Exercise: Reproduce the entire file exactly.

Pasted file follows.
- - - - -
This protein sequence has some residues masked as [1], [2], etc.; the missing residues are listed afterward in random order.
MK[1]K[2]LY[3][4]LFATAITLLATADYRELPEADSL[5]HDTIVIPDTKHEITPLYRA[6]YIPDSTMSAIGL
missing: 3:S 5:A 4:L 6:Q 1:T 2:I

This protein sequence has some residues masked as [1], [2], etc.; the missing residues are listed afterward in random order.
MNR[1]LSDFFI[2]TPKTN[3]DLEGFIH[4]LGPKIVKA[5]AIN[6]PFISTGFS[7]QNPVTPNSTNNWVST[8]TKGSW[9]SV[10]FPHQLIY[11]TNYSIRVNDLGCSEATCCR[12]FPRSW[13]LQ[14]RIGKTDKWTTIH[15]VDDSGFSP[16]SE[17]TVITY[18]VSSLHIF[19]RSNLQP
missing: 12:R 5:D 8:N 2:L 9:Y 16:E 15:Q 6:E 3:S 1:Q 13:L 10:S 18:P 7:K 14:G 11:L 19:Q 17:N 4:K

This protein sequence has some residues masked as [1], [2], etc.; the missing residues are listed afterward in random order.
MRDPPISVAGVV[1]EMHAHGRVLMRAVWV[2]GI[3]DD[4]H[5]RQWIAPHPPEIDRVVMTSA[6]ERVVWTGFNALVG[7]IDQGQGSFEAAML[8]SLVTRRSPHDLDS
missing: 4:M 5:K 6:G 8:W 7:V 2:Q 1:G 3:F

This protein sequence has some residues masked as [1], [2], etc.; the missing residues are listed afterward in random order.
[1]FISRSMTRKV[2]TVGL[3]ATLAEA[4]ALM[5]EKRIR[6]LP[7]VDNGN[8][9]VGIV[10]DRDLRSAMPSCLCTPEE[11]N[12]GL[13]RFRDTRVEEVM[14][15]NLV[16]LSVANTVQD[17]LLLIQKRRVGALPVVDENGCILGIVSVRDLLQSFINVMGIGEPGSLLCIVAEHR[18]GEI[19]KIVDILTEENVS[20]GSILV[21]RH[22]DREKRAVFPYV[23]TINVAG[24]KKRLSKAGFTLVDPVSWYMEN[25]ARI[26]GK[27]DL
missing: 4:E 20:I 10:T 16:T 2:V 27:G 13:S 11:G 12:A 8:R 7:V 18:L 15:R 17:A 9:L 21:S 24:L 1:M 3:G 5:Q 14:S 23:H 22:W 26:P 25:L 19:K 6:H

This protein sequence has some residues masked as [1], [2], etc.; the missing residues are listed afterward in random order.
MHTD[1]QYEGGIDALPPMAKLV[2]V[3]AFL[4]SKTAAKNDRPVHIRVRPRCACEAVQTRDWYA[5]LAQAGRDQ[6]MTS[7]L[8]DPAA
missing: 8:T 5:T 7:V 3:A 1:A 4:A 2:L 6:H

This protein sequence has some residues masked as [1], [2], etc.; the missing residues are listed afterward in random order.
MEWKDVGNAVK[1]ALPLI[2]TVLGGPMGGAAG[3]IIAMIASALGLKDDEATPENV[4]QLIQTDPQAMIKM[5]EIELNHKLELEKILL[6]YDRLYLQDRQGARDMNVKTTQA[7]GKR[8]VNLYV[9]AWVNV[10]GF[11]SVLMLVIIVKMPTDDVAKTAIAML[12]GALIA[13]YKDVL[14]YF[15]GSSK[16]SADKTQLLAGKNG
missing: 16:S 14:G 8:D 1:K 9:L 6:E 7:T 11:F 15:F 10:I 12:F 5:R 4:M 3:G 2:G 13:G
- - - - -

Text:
This protein sequence has some residues masked as [1], [2], etc.; the missing residues are listed afterward in random order.
MK[1]K[2]LY[3][4]LFATAITLLATADYRELPEADSL[5]HDTIVIPDTKHEITPLYRA[6]YIPDSTMSAIGL
missing: 3:S 5:A 4:L 6:Q 1:T 2:I

This protein sequence has some residues masked as [1], [2], etc.; the missing residues are listed afterward in random order.
MNR[1]LSDFFI[2]TPKTN[3]DLEGFIH[4]LGPKIVKA[5]AIN[6]PFISTGFS[7]QNPVTPNSTNNWVST[8]TKGSW[9]SV[10]FPHQLIY[11]TNYSIRVNDLGCSEATCCR[12]FPRSW[13]LQ[14]RIGKTDKWTTIH[15]VDDSGFSP[16]SE[17]TVITY[18]VSSLHIF[19]RSNLQP
missing: 12:R 5:D 8:N 2:L 9:Y 16:E 15:Q 6:E 3:S 1:Q 13:L 10:S 18:P 7:K 14:G 11:L 19:Q 17:N 4:K

This protein sequence has some residues masked as [1], [2], etc.; the missing residues are listed afterward in random order.
MRDPPISVAGVV[1]EMHAHGRVLMRAVWV[2]GI[3]DD[4]H[5]RQWIAPHPPEIDRVVMTSA[6]ERVVWTGFNALVG[7]IDQGQGSFEAAML[8]SLVTRRSPHDLDS
missing: 4:M 5:K 6:G 8:W 7:V 2:Q 1:G 3:F

This protein sequence has some residues masked as [1], [2], etc.; the missing residues are listed afterward in random order.
[1]FISRSMTRKV[2]TVGL[3]ATLAEA[4]ALM[5]EKRIR[6]LP[7]VDNGN[8][9]VGIV[10]DRDLRSAMPSCLCTPEE[11]N[12]GL[13]RFRDTRVEEVM[14][15]NLV[16]LSVANTVQD[17]LLLIQKRRVGALPVVDENGCILGIVSVRDLLQSFINVMGIGEPGSLLCIVAEHR[18]GEI[19]KIVDILTEENVS[20]GSILV[21]RH[22]DREKRAVFPYV[23]TINVAG[24]KKRLSKAGFTLVDPVSWYMEN[25]ARI[26]GK[27]DL
missing: 4:E 20:I 10:T 16:T 2:V 27:G 13:S 11:G 12:A 8:R 7:V 18:L 15:R 17:A 9:L 21:S 24:L 1:M 3:G 5:Q 14:S 23:H 22:W 26:P 25:L 19:K 6:H

This protein sequence has some residues masked as [1], [2], etc.; the missing residues are listed afterward in random order.
MHTD[1]QYEGGIDALPPMAKLV[2]V[3]AFL[4]SKTAAKNDRPVHIRVRPRCACEAVQTRDWYA[5]LAQAGRDQ[6]MTS[7]L[8]DPAA
missing: 8:T 5:T 7:V 3:A 1:A 4:A 2:L 6:H

This protein sequence has some residues masked as [1], [2], etc.; the missing residues are listed afterward in random order.
MEWKDVGNAVK[1]ALPLI[2]TVLGGPMGGAAG[3]IIAMIASALGLKDDEATPENV[4]QLIQTDPQAMIKM[5]EIELNHKLELEKILL[6]YDRLYLQDRQGARDMNVKTTQA[7]GKR[8]VNLYV[9]AWVNV[10]GF[11]SVLMLVIIVKMPTDDVAKTAIAML[12]GALIA[13]YKDVL[14]YF[15]GSSK[16]SADKTQLLAGKNG
missing: 16:S 14:G 8:D 1:K 9:L 6:E 7:T 11:F 15:F 10:I 12:F 5:R 4:M 3:G 2:G 13:G